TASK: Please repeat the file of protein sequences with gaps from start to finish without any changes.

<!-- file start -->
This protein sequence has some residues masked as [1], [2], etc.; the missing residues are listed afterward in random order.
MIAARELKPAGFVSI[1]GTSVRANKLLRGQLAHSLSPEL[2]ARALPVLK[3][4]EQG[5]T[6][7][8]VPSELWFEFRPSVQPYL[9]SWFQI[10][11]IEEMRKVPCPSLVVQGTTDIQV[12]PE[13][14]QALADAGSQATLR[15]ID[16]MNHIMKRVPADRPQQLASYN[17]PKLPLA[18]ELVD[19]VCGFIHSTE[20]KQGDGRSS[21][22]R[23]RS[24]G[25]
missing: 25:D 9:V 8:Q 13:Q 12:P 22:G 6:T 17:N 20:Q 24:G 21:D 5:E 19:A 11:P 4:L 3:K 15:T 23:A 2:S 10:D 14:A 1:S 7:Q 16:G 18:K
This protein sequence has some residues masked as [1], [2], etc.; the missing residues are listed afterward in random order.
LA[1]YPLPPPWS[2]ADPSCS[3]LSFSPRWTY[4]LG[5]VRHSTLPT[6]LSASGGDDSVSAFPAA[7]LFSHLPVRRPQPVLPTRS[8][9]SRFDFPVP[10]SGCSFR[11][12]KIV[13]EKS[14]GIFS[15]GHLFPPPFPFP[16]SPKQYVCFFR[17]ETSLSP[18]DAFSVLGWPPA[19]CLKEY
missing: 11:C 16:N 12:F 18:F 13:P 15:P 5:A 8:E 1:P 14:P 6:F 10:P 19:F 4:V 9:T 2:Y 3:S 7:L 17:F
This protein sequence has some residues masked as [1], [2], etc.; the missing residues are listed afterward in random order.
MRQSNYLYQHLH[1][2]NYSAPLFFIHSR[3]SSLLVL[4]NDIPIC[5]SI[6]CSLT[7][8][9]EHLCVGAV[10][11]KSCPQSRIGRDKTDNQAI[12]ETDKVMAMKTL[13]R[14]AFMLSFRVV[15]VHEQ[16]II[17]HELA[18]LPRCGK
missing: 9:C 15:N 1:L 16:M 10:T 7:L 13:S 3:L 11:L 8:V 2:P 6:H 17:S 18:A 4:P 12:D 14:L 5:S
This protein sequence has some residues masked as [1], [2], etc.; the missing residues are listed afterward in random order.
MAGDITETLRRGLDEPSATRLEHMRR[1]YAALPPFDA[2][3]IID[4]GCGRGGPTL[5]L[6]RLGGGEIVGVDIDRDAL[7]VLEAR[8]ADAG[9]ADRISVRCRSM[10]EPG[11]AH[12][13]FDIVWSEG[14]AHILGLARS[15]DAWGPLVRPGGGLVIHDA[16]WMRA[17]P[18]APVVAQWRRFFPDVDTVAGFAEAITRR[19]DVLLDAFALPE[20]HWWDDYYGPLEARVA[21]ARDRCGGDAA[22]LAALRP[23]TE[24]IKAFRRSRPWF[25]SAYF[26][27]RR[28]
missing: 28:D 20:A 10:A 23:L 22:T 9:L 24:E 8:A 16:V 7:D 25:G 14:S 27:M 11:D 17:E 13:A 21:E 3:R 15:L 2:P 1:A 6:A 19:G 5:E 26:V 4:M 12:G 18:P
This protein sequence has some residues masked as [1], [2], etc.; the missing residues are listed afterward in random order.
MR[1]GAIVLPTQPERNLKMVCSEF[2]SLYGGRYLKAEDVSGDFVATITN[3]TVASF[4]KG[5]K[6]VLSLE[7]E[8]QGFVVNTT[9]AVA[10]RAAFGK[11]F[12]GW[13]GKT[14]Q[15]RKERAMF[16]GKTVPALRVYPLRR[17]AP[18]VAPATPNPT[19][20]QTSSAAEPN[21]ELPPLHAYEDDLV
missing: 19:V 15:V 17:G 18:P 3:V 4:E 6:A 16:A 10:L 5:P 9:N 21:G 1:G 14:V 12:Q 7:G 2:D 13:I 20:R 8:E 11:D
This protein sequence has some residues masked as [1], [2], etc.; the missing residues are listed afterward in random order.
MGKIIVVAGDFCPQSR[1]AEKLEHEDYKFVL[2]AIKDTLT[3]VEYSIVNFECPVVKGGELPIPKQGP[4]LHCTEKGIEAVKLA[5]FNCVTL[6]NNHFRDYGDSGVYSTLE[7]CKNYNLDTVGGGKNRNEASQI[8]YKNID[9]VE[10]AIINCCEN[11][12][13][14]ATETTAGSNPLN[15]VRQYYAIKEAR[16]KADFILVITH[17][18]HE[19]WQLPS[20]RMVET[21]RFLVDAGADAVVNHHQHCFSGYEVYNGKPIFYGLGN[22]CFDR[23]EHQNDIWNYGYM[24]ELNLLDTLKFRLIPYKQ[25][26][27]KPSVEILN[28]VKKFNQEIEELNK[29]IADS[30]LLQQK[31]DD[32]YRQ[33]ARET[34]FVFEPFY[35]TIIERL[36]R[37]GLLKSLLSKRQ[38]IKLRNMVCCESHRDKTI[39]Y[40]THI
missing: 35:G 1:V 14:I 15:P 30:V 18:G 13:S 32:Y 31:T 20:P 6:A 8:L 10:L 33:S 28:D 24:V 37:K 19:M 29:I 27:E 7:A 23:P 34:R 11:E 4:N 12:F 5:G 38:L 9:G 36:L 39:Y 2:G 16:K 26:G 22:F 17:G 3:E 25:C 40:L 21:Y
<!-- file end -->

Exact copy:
This protein sequence has some residues masked as [1], [2], etc.; the missing residues are listed afterward in random order.
MIAARELKPAGFVSI[1]GTSVRANKLLRGQLAHSLSPEL[2]ARALPVLK[3][4]EQG[5]T[6][7][8]VPSELWFEFRPSVQPYL[9]SWFQI[10][11]IEEMRKVPCPSLVVQGTTDIQV[12]PE[13][14]QALADAGSQATLR[15]ID[16]MNHIMKRVPADRPQQLASYN[17]PKLPLA[18]ELVD[19]VCGFIHSTE[20]KQGDGRSS[21][22]R[23]RS[24]G[25]
missing: 25:D 9:V 8:Q 13:Q 12:P 22:G 6:T 17:N 20:Q 24:G 21:D 5:E 19:A 11:P 4:L 3:K 15:T 23:A 2:S 10:D 14:A 1:S 7:Q 16:G 18:K
This protein sequence has some residues masked as [1], [2], etc.; the missing residues are listed afterward in random order.
LA[1]YPLPPPWS[2]ADPSCS[3]LSFSPRWTY[4]LG[5]VRHSTLPT[6]LSASGGDDSVSAFPAA[7]LFSHLPVRRPQPVLPTRS[8][9]SRFDFPVP[10]SGCSFR[11][12]KIV[13]EKS[14]GIFS[15]GHLFPPPFPFP[16]SPKQYVCFFR[17]ETSLSP[18]DAFSVLGWPPA[19]CLKEY
missing: 11:C 16:N 12:F 18:F 13:P 15:P 5:A 8:E 1:P 14:P 6:F 10:P 19:F 4:V 9:T 2:Y 3:S 7:L 17:F
This protein sequence has some residues masked as [1], [2], etc.; the missing residues are listed afterward in random order.
MRQSNYLYQHLH[1][2]NYSAPLFFIHSR[3]SSLLVL[4]NDIPIC[5]SI[6]CSLT[7][8][9]EHLCVGAV[10][11]KSCPQSRIGRDKTDNQAI[12]ETDKVMAMKTL[13]R[14]AFMLSFRVV[15]VHEQ[16]II[17]HELA[18]LPRCGK
missing: 9:C 15:N 1:L 16:M 10:T 7:L 13:S 3:L 11:L 8:V 2:P 6:H 17:S 18:A 4:P 12:D 14:L 5:S
This protein sequence has some residues masked as [1], [2], etc.; the missing residues are listed afterward in random order.
MAGDITETLRRGLDEPSATRLEHMRR[1]YAALPPFDA[2][3]IID[4]GCGRGGPTL[5]L[6]RLGGGEIVGVDIDRDAL[7]VLEAR[8]ADAG[9]ADRISVRCRSM[10]EPG[11]AH[12][13]FDIVWSEG[14]AHILGLARS[15]DAWGPLVRPGGGLVIHDA[16]WMRA[17]P[18]APVVAQWRRFFPDVDTVAGFAEAITRR[19]DVLLDAFALPE[20]HWWDDYYGPLEARVA[21]ARDRCGGDAA[22]LAALRP[23]TE[24]IKAFRRSRPWF[25]SAYF[26][27]RR[28]
missing: 28:D 20:A 10:A 23:L 22:T 9:L 24:E 8:A 16:V 7:D 25:G 14:S 27:M 11:D 17:E 13:A 21:E 3:R 15:L 2:P 1:A 6:A 19:G 5:E 26:V 4:M 12:G 18:P
This protein sequence has some residues masked as [1], [2], etc.; the missing residues are listed afterward in random order.
MR[1]GAIVLPTQPERNLKMVCSEF[2]SLYGGRYLKAEDVSGDFVATITN[3]TVASF[4]KG[5]K[6]VLSLE[7]E[8]QGFVVNTT[9]AVA[10]RAAFGK[11]F[12]GW[13]GKT[14]Q[15]RKERAMF[16]GKTVPALRVYPLRR[17]AP[18]VAPATPNPT[19][20]QTSSAAEPN[21]ELPPLHAYEDDLV
missing: 19:V 15:V 17:G 18:P 3:V 4:E 6:A 16:A 10:L 5:P 9:N 21:G 1:G 14:V 12:Q 7:G 2:D 13:I 20:R 8:E 11:D
This protein sequence has some residues masked as [1], [2], etc.; the missing residues are listed afterward in random order.
MGKIIVVAGDFCPQSR[1]AEKLEHEDYKFVL[2]AIKDTLT[3]VEYSIVNFECPVVKGGELPIPKQGP[4]LHCTEKGIEAVKLA[5]FNCVTL[6]NNHFRDYGDSGVYSTLE[7]CKNYNLDTVGGGKNRNEASQI[8]YKNID[9]VE[10]AIINCCEN[11][12][13][14]ATETTAGSNPLN[15]VRQYYAIKEAR[16]KADFILVITH[17][18]HE[19]WQLPS[20]RMVET[21]RFLVDAGADAVVNHHQHCFSGYEVYNGKPIFYGLGN[22]CFDR[23]EHQNDIWNYGYM[24]ELNLLDTLKFRLIPYKQ[25][26][27]KPSVEILN[28]VKKFNQEIEELNK[29]IADS[30]LLQQK[31]DD[32]YRQ[33]ARET[34]FVFEPFY[35]TIIERL[36]R[37]GLLKSLLSKRQ[38]IKLRNMVCCESHRDKTI[39]Y[40]THI
missing: 35:G 1:V 14:I 15:P 30:V 18:G 13:S 32:Y 31:T 20:P 6:A 8:L 10:L 33:S 28:D 24:V 37:K 19:M 29:I 27:E 7:A 23:P 34:R 11:E 4:N 12:F 5:G 38:L 9:G 36:L 39:Y 2:G 16:K 26:G 22:F 17:G 3:E 25:C 40:L 21:Y